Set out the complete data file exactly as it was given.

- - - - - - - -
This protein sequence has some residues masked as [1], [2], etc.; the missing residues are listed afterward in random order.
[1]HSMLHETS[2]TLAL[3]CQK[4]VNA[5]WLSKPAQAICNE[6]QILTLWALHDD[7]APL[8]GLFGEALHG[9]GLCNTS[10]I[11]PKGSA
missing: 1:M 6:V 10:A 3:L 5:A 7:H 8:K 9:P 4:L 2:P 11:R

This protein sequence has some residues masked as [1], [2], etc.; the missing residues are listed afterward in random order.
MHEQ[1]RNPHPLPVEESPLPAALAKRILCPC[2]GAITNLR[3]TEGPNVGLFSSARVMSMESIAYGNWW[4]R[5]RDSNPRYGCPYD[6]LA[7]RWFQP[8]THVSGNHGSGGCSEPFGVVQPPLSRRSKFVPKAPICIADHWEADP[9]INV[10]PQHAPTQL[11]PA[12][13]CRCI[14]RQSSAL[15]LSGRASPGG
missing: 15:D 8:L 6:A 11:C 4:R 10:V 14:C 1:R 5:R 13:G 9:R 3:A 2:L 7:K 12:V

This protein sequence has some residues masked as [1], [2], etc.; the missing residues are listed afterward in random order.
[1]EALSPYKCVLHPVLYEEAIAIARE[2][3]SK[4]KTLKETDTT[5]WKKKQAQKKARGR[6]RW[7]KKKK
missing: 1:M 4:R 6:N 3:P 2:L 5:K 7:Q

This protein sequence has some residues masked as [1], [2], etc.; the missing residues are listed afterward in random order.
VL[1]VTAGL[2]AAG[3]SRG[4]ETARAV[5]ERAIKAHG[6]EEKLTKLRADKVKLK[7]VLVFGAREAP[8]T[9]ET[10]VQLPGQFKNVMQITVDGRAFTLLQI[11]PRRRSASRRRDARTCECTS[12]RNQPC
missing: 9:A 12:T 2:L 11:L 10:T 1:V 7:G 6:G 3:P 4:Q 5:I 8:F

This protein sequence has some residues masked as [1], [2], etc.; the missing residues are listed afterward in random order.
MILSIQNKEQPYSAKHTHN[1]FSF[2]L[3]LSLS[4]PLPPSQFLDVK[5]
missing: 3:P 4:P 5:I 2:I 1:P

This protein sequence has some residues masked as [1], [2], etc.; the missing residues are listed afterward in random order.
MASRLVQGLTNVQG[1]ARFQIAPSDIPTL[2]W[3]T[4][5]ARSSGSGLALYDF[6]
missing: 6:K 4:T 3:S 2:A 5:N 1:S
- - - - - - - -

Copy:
This protein sequence has some residues masked as [1], [2], etc.; the missing residues are listed afterward in random order.
[1]HSMLHETS[2]TLAL[3]CQK[4]VNA[5]WLSKPAQAICNE[6]QILTLWALHDD[7]APL[8]GLFGEALHG[9]GLCNTS[10]I[11]PKGSA
missing: 1:M 6:V 10:A 3:L 5:A 7:H 8:K 9:P 4:L 2:P 11:R

This protein sequence has some residues masked as [1], [2], etc.; the missing residues are listed afterward in random order.
MHEQ[1]RNPHPLPVEESPLPAALAKRILCPC[2]GAITNLR[3]TEGPNVGLFSSARVMSMESIAYGNWW[4]R[5]RDSNPRYGCPYD[6]LA[7]RWFQP[8]THVSGNHGSGGCSEPFGVVQPPLSRRSKFVPKAPICIADHWEADP[9]INV[10]PQHAPTQL[11]PA[12][13]CRCI[14]RQSSAL[15]LSGRASPGG
missing: 15:D 8:L 6:A 11:C 4:R 10:V 14:C 1:R 5:R 13:G 9:R 3:A 2:L 7:K 12:V

This protein sequence has some residues masked as [1], [2], etc.; the missing residues are listed afterward in random order.
[1]EALSPYKCVLHPVLYEEAIAIARE[2][3]SK[4]KTLKETDTT[5]WKKKQAQKKARGR[6]RW[7]KKKK
missing: 1:M 4:R 6:N 3:P 2:L 5:K 7:Q

This protein sequence has some residues masked as [1], [2], etc.; the missing residues are listed afterward in random order.
VL[1]VTAGL[2]AAG[3]SRG[4]ETARAV[5]ERAIKAHG[6]EEKLTKLRADKVKLK[7]VLVFGAREAP[8]T[9]ET[10]VQLPGQFKNVMQITVDGRAFTLLQI[11]PRRRSASRRRDARTCECTS[12]RNQPC
missing: 9:A 12:T 2:L 11:L 10:T 1:V 7:G 6:G 3:P 4:Q 5:I 8:F

This protein sequence has some residues masked as [1], [2], etc.; the missing residues are listed afterward in random order.
MILSIQNKEQPYSAKHTHN[1]FSF[2]L[3]LSLS[4]PLPPSQFLDVK[5]
missing: 3:P 4:P 5:I 2:I 1:P

This protein sequence has some residues masked as [1], [2], etc.; the missing residues are listed afterward in random order.
MASRLVQGLTNVQG[1]ARFQIAPSDIPTL[2]W[3]T[4][5]ARSSGSGLALYDF[6]
missing: 6:K 4:T 3:S 2:A 5:N 1:S